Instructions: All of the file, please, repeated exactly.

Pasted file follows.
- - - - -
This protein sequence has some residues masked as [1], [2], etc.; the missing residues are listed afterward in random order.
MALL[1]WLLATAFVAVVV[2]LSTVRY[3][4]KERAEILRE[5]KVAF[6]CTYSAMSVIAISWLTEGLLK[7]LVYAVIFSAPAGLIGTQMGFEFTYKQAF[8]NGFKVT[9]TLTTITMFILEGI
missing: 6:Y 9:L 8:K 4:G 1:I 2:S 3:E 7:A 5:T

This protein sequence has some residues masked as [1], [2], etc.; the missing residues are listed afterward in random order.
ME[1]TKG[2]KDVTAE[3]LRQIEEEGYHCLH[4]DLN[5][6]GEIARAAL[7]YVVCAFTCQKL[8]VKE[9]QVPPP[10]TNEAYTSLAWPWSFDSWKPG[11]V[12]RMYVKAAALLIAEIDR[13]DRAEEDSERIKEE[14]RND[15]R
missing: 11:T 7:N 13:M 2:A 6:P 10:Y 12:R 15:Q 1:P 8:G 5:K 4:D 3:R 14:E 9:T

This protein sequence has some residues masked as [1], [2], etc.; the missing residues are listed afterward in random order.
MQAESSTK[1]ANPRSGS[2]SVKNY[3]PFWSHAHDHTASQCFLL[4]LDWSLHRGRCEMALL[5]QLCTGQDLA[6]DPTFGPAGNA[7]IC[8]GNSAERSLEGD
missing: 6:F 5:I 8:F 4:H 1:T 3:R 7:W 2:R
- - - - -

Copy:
This protein sequence has some residues masked as [1], [2], etc.; the missing residues are listed afterward in random order.
MALL[1]WLLATAFVAVVV[2]LSTVRY[3][4]KERAEILRE[5]KVAF[6]CTYSAMSVIAISWLTEGLLK[7]LVYAVIFSAPAGLIGTQMGFEFTYKQAF[8]NGFKVT[9]TLTTITMFILEGI
missing: 6:Y 9:L 8:K 4:G 1:I 2:S 3:E 7:A 5:T

This protein sequence has some residues masked as [1], [2], etc.; the missing residues are listed afterward in random order.
ME[1]TKG[2]KDVTAE[3]LRQIEEEGYHCLH[4]DLN[5][6]GEIARAAL[7]YVVCAFTCQKL[8]VKE[9]QVPPP[10]TNEAYTSLAWPWSFDSWKPG[11]V[12]RMYVKAAALLIAEIDR[13]DRAEEDSERIKEE[14]RND[15]R
missing: 11:T 7:N 13:M 2:A 6:P 10:Y 12:R 15:Q 1:P 8:G 5:K 4:D 3:R 14:E 9:T

This protein sequence has some residues masked as [1], [2], etc.; the missing residues are listed afterward in random order.
MQAESSTK[1]ANPRSGS[2]SVKNY[3]PFWSHAHDHTASQCFLL[4]LDWSLHRGRCEMALL[5]QLCTGQDLA[6]DPTFGPAGNA[7]IC[8]GNSAERSLEGD
missing: 6:F 5:I 8:F 4:H 1:T 3:R 7:W 2:R